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Auction Barn Finds: A Wealth of Coin Purses

Blog by Moog


Items come to the barn in multiple ways - storage unit emptying, estate clearances, or op-shop (and tip!) finds. We rarely know what’s coming unless there’s a handy inventory provided, and sometimes opening up a box filled with treats is like Christmas morning! 

We’d like to show you the results of one of these such finds: a charming antique timber box full to the brim with a wonderful collection of purses, both antique and vintage. Our clients don’t always know what they have, so it’s our job to evaluate and research; with bundles like this, it’s an opportunity to learn and apply our already existing knowledge to a whole new field!


Coin purses, now outpaced in usefulness in much of the western world by the wallet and cashless transactions, were an essential for much of human history. Whilst in some places, the term ‘purse’ can refer broadly to handbag, it more specifically refers to a bag for coins, reflected by their diminutive size. The oldest ‘purse’ ever found is a calfskin pouch attached to a belt filled with tools recovered from the famous Otzi ‘The Iceman’, dating to 3,000 BC. Perhaps it’s also the earliest tool belt!

The origin of the term ‘purse’ comes from the Latin ‘bursa’, derived from the Greek ‘oxhide’. Leather purses were sturdy, soft, and able to withstand heavy use and weathering, many sealed with a drawstring or toggle, and thus can be found almost everywhere, from hundreds of years old to brand new leather wallets. Many of the examples in this collection are leather, in varying stages of weathering, as it was sturdy, malleable, soft, waterproof, and inexpensive.

[To Left: Lot 18, an Antique Henry Matthews of Birmingham Silver Coin Purse, c.1910, with white enamelled chevron inserts and transparent purple enamel over a machine turned surface, with o-ring and chain to top for hanging from a belt or a chatelaine]

But purses could be made of any material - and whilst the most basic examples were recycled leather or a heavy duty fabric, bags of velvet and silk, fur, with beadwork, gold and silver thread, wire mesh, and metal frames were just some of the many styles employed over centuries. Whatever materials were available and fashionable, someone would probably make a bag out of it, no matter how practical the material. One example is this guilloche enamelled sterling silver purse, in the form of an envelope, with a translucent layer of purple enamel over a sterling base with hallmarks for Henry Matthews of Birmingham, circa 1910 - the inside is dyed purple also! Enamel is not the hardiest material, and and some of the surface coat has been lost revealing the machine turned silver underneath.

Additionally, this fine repousse purse is entirely Sterling Silver (Lot 10, a Samuel M. Levi of Birmingham Purse, c.1907), and features the same O-ring fitting for hanging from a chatelaine, an all-purpose women’s belt chain with attachments for anything a working lady would need. This piece, unusually, seems to be lacking a concertina pocket function, possibly damaged at one point, now refitted with a beautiful deep blue grosgrain lining. For those wanting a more inexpensive alternative but liking the quality and finish, these silverplated EPNS (electro-plated nickel silver) examples (Lot 25, Two Silverplated Purses), aren't quite as elaborate but still beautiful and very functional.


Metal mesh bags in particular were a popular choice in the early 20th century, some featuring metal hinged frames and some with more elaborate expanding mouth forms. No mention of purses in Australia could fail to mention the glomesh handbag, made from a brass and enamelled square mesh and a common item in our showrooms. Incredibly popular in 1960s, 70s, and 80s Australia, invented by Hungarian immigrants Alice & Louis Kennedy, it followed on from the chain link mesh styles of the Edwardian pieces and some frames were repurposed with glomesh as replacement chain later in their lives; see Lot 16, Three Vintage Glomesh purses.QDY1104ANT-19.jpg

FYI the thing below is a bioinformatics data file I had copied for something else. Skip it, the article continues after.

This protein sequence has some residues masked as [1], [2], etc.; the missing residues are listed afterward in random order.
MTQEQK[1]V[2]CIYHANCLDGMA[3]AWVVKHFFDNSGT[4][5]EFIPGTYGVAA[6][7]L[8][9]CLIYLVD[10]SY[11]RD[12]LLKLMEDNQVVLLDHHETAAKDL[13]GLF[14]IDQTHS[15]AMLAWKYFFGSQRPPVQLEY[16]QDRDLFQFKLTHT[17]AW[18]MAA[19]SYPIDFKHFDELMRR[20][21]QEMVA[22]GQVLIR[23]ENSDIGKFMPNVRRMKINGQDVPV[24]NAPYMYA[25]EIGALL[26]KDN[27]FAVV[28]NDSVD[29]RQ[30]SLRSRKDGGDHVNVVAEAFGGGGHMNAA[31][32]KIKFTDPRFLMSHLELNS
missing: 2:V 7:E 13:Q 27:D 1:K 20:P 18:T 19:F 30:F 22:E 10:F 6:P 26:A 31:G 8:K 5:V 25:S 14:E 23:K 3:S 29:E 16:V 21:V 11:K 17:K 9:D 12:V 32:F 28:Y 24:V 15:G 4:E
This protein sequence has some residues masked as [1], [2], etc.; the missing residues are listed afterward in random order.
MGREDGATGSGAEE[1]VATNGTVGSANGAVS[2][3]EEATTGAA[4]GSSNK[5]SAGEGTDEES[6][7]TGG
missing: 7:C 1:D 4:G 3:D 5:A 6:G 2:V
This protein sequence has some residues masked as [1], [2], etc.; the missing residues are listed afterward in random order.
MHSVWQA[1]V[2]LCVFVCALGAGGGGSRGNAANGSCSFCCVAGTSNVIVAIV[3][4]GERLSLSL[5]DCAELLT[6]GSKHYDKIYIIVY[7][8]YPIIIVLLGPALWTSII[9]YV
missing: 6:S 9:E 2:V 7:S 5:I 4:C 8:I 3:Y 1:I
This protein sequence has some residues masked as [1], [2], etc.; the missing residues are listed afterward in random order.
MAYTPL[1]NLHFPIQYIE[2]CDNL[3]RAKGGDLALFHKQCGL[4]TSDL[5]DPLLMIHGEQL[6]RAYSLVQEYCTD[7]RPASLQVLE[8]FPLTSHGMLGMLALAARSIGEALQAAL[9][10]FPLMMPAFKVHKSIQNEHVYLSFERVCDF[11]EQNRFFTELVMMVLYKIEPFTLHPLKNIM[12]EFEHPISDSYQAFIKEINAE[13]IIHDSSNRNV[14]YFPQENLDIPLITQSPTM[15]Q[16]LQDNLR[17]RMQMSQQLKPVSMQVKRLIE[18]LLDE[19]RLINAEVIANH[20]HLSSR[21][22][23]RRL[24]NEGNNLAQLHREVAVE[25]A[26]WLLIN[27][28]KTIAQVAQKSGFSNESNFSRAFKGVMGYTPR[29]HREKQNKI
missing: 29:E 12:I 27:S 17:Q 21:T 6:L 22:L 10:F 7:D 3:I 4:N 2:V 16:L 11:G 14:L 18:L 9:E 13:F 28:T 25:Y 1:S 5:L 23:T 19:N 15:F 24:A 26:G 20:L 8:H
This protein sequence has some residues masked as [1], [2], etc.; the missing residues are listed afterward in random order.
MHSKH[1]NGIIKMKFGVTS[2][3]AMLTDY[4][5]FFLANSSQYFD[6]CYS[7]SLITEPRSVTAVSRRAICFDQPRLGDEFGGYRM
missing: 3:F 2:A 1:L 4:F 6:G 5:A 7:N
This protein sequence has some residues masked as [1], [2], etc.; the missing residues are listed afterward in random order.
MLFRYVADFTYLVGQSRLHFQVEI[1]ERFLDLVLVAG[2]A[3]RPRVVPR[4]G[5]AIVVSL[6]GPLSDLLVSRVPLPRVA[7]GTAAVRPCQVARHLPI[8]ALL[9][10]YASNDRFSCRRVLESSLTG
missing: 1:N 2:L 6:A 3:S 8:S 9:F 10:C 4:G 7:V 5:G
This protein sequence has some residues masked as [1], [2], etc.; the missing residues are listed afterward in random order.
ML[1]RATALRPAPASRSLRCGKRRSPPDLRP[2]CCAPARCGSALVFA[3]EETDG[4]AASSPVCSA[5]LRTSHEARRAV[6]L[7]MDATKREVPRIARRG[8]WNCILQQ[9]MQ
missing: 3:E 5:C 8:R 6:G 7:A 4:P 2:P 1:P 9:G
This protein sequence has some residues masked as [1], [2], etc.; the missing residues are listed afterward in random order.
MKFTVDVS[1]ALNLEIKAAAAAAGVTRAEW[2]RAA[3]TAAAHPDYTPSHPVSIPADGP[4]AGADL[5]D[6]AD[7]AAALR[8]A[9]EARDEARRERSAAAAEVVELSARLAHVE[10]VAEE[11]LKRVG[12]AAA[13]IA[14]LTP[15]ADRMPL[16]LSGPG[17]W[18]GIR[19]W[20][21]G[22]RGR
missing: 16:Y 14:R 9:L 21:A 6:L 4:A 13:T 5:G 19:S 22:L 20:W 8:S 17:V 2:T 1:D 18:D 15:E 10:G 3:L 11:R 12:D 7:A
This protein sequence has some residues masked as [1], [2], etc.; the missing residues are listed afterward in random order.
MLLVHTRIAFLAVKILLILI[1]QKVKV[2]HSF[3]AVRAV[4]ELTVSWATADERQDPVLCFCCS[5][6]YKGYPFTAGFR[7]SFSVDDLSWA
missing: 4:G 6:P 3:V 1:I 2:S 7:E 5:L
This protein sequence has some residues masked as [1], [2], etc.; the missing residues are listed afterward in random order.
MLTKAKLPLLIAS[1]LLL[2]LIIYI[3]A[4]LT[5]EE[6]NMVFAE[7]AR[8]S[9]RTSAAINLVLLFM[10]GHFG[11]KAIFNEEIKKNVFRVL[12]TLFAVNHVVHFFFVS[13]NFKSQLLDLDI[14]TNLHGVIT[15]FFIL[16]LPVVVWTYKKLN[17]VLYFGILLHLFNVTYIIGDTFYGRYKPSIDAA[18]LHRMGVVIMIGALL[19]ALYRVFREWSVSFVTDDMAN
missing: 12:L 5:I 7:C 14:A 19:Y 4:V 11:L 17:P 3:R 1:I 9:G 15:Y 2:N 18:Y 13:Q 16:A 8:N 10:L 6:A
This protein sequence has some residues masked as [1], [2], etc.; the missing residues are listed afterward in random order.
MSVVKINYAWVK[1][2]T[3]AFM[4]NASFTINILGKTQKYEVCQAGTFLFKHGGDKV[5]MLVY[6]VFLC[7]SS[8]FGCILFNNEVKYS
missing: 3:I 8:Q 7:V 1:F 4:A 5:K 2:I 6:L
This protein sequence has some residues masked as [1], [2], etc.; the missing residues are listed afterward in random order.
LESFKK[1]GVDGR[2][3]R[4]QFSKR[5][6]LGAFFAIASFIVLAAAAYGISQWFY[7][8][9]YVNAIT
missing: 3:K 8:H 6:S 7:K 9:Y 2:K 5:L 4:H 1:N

Some of the more unusual purses are made of natural materials, such as shells and unusual leathers. This striking piece, Lot 19 (an antique Brevete French Tortoiseshell Purse) is real tortoiseshell, laid on a brass frame base with very thin multicoloured gold detailing to the surface, and marked for the French maker ‘Brevete’ to the inside. Decoratued with an unusual technique called 'pique' work, a French form of decorating tortoiseshell or ivory through delicate application of precious metals to a warmed, organic surface, in a form of inlay. Another example of French craftsmanship is this 'Viard' purse, with an unusual green tone and full maker's mark for Viard, of the Hotel du Louvre, at the Palais Royal. Whilst our research couldn't tell us much about who Viard were, the quality of the piece despite its age and the amount of use this piece has had in its life is apparent (Lot 17, an antique French leather purse, marked for makers 'Viard').

We also have a large collection of shell purses, beautiful and sought after pieces, featuring mother of pearl sleeves, cowries, mussel shells and a beautiful spiral shaped shell purse, some featuring a sharkskin style lining. These pieces were produced as souvenirs for travellers heading to harbour and beachside towns, either with whole shells as the purse element, or with polished slices or segments of shells, particuarly mother of pearl, sometimes inscribed or printed with a phrase or name of the town it was bought from. We have two excellent lots: Lot 48 and Lot 168

All of these pieces - and more - are for sale at auction, ending on the 19th of April, 2022, but we're always uncovering more unusual and unique pieces every day. If you have an unusual collection or pieces to share with us or to consign to auction, let us know via facebook, follow our instagram, or email inquiries to [email protected].